Heart disease describes a range of conditions that affect a person’s heart. Several health conditions increase a person’s risk of the potentially life-threatening condition including your lifestyle, age and family history. A new study has shed a light on how your mental health shockingly doubles your risk.
According to a new study published in PLOS Medicine, those suffering with chronic, non-communicable diseases had double the risk of cardiovascular diseases if they also have a psychiatric comorbidity.
Comorbidities are more than one disorder in the same person.
An example of this would include if a person is diagnosed with both social anxiety disorder (SAD) and major depressive disorder (MDD), they are said to have comorbid disorder of anxiety and depressive disorders.
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The research, led by Seena Fazel of the University of Oxford UK, the link between psychiatric disorders and its increased risk of heart disease was investigated.
In the new study, researchers used national registers in Sweden to investigate more than one million patients born between 1932 and 1995 who had diagnoses of chronic lung disease, cardiovascular disease, and diabetes.
More than a quarter (25 to 32 percent) of people in the analysis had a co-occurring lifetime diagnosis of any psychiatric disorder.
Non-communicable diseases such as diabetes and heart disease are a global public health challenge accounting for an estimated 40 million excess deaths annually.
The research reveals how those having some type of psychiatric disorder further perpetuates this statistic.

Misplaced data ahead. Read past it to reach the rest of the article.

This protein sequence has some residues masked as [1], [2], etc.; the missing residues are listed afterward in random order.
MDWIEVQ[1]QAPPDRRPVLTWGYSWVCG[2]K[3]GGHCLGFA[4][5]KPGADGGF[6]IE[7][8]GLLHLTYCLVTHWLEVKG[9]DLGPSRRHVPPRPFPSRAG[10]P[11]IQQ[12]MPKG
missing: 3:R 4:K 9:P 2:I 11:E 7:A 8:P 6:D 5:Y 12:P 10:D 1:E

Further stressing the importance for mental health issues to be recognised and treated as such.
“We used electronic health records to investigate over one million patients diagnosed with chronic lung diseases, cardiovascular diseases, and diabetes,” said Fazel.
“More than seven percent of the patients died of any cause within five years and 0.3 percent died from suicide – risks that were more than doubled in patients with psychiatric comorbidities compared to those without such comorbidities.”
Depression, schizophrenia, and bipolar disorder (BPD), as well as other mental disorders such as anxiety disorders have been associated with a range of behaviours that may increase the risk of cardiac morbidity and mortality.
People experiencing depression, anxiety, stress, and even post-traumatic stress disorder (PTSD) over a long period of time may experience certain physiologic effects on the body, such as increased heart rate and blood pressure, reduced blood flow to the heart, and heightened levels of cortisol.
If concerned about your mental health, it is imperative to speak with a professional or your GP for help.
For confidential support call the Samaritans in the UK on 116 123 or visit a local Samaritans branch.